Have you ever found yourself alone listening to music and you take a look around wondering if it is safe to dance? Safe because your dancing is so bad it is unfit for other eyes, in fact it is so bad you are not sure you should look. Perhaps your car is a little safer, it is a capsule of invulnerability, so when you are alone you can sing at the top of your voice and no one can see, or not until you stop at the lights and notice the person in the car next to you looking at you.
Feeling safe enough to be vulnerable is not easy even when you are alone, but it gets progressively harder when there are other people around. Now I’d never sing or dance in front of others, but the other day I found myself at lunch with four of my closest friends at work – if asked I would say I trusted the four of them a lot, I consider them really great friends, so I felt able to be a little bit vulnerable and I told a slightly inappropriate joke.This may not seem a big deal but I immediately became embarrassed I glowed red and went quiet for a while, I found vulnerability is tough even among such good friends.
Vulnerability is tough even among close friends
We all want to be liked and accepted, to be included in a group, and so it can be hard to be vulnerable, and yet the irony is that taking the step to show vulnerability may well be the step needed to make those friendships and your team stronger.
Trust in a team
In a team environment it is so important that you can feel enough trust with ALL of your team mates that you can truly feel able to say things like:
- I need help
- I don’t understand
- I disagree
- I made a mistake
- I find those tasks difficult
- Show me how to do that again
- I feel uncomfortable when you do that
- I wanted to do the task you took
- I am unhappy with this decision
But if I struggle to trust even my best friends, how can I possibly trust co-workers that I know much less, after all the same rules apply. I want to be liked and accepted, I definitely don’t want to look stupid or uncooperative, I don’t want to discourage others or waste time, I have a burning need to feel valued and part of the team. I need to show my worth to my boss, etc.
Is it safe to dance?
Essentially when you are part of a team you are asking yourself “is it safe to dance?”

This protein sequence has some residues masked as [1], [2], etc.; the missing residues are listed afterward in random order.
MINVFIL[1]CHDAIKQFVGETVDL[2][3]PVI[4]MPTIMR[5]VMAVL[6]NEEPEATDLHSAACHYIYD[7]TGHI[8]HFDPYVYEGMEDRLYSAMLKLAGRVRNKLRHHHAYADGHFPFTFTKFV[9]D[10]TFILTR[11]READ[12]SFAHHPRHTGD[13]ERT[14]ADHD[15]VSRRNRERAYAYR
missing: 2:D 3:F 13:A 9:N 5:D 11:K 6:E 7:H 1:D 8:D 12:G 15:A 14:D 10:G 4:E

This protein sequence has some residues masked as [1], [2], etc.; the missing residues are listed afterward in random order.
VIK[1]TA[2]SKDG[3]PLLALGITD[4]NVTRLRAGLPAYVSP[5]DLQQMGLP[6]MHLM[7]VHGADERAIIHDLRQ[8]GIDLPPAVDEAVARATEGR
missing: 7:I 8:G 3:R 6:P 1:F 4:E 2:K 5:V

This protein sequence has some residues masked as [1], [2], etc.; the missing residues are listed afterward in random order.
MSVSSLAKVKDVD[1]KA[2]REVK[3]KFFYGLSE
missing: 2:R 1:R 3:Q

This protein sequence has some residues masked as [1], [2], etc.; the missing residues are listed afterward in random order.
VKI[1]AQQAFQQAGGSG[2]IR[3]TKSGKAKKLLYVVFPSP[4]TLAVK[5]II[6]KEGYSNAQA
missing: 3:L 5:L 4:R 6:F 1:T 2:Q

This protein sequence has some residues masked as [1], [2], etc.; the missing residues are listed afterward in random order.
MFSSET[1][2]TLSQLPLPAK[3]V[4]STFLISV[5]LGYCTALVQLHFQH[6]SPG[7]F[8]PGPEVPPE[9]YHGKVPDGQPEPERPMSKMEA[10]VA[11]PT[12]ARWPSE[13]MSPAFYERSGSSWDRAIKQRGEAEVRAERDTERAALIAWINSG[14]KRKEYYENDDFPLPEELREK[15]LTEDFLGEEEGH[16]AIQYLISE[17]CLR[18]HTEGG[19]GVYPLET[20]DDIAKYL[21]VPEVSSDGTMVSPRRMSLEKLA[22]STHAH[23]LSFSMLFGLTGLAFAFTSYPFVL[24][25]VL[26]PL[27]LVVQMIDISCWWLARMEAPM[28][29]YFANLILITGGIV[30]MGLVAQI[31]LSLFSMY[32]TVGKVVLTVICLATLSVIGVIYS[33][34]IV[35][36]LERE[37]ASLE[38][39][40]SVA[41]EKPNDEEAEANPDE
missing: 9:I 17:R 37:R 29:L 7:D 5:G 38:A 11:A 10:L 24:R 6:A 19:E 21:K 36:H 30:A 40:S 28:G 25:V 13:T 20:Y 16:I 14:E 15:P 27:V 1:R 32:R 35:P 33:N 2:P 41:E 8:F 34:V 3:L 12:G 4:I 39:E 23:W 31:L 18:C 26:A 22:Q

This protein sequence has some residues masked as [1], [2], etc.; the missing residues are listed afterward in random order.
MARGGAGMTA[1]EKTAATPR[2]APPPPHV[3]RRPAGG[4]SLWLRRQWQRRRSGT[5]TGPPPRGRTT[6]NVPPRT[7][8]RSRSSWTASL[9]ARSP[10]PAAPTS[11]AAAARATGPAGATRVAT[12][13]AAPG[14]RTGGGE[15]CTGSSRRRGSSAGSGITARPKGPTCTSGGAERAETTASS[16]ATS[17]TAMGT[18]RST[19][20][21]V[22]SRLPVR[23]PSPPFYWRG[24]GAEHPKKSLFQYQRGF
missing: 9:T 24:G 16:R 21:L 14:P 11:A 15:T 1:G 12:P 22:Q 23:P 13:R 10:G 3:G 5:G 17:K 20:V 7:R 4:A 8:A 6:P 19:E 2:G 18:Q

If you keep that in mind it gets easier, what would make it safe to dance for you. For me it would take a lot!
I’d need others to dance first, probably all the others, but certainly the leaders, the people the others respect. I’d need to see that some were as bad as me, I’d need to see that no one was laughing at them (only laughing with them) and that everyone was encouraging and supportive, then and only then might I feel able to be vulnerable and join in, and frankly it would take a few repeats before I would truly feel comfortable.
We can dance if we want to, we can leave your friends behind
Cause your friends don’t dance and if they don’t dance
Well they’re no friends of mine…
How does that relate to work?
You may think that dancing is not like working in a team and that the humiliation of dancing is far worse that simply doing your day job, but I think this is one of the reasons teams suffer from an absence of trust so often. We dismiss both the importance and underestimate the difficulty of building trust in a team.
In a team environment you are sharing your ideas which are deeply personal, your knowledge and judgment which may be closely associated with your sense of self. Doing something wrong could affect your job, maybe even your career. Sure you may not look and feel like a buffoon but the stakes are much higher. And even if you get past the work related barriers you still have to contend with our inherent desire to be socially accepted, to be liked and valued.
So how do you build trust on a team?
Actually this is not that complicated it is not really any different to building friendships.
- Spend time to get to know each other, take a few minutes during meetings to get to know each other, this is not waste, a few minutes spent building relationships could well be the most productive aspect of the meeting in the long term.
- Chat over coffee and as you work – about personal stuff
- Have lunch together as a team – this works best if the whole team is together.
- Play games! One of the best ways to build relationships is to play a game something simple like a card game is great, it is inclusive and leveling, the most junior member of a team can challenge the most senior in the safe confines of the rules of a game this makes it much easier to discuss work ideas on a level playing field later.
- Time, trust and relationships take time, do not underestimate it.
For all of these it works best if everyone is there to avoid creating pockets of trust which could undermine the team later.
The last one was time, and warrants an extra note. Building relationships is a slow process you can’t simply flick a switch, allow teams the time and space to grow the relationships will build and grow stronger and stronger, and once the team is stable changes can be made so long as a core remains to keep the identity and trust that has formed.
Trust takes time
If I had to recommend one book that would help your team become the best Agile Software Development team, it would be The Five Dysfunctions of a Team by Patrick Lencioni, the book does not even mention agility. But in my opinion the vast majority of questions I’m asked or problems I see can be traced back to something covered in this book.
You cannot uncover better ways to deliver software without first uncovering better ways to work as a team. And the basis for an effective team is Trust.
Building trust should be your top priority, spend the time, make the time, it is an investment in the future of the team. Without trust anything else you do will suffer.
Without trust anything else you do will suffer.
Take the time to build trust on your team, make it safe to dance.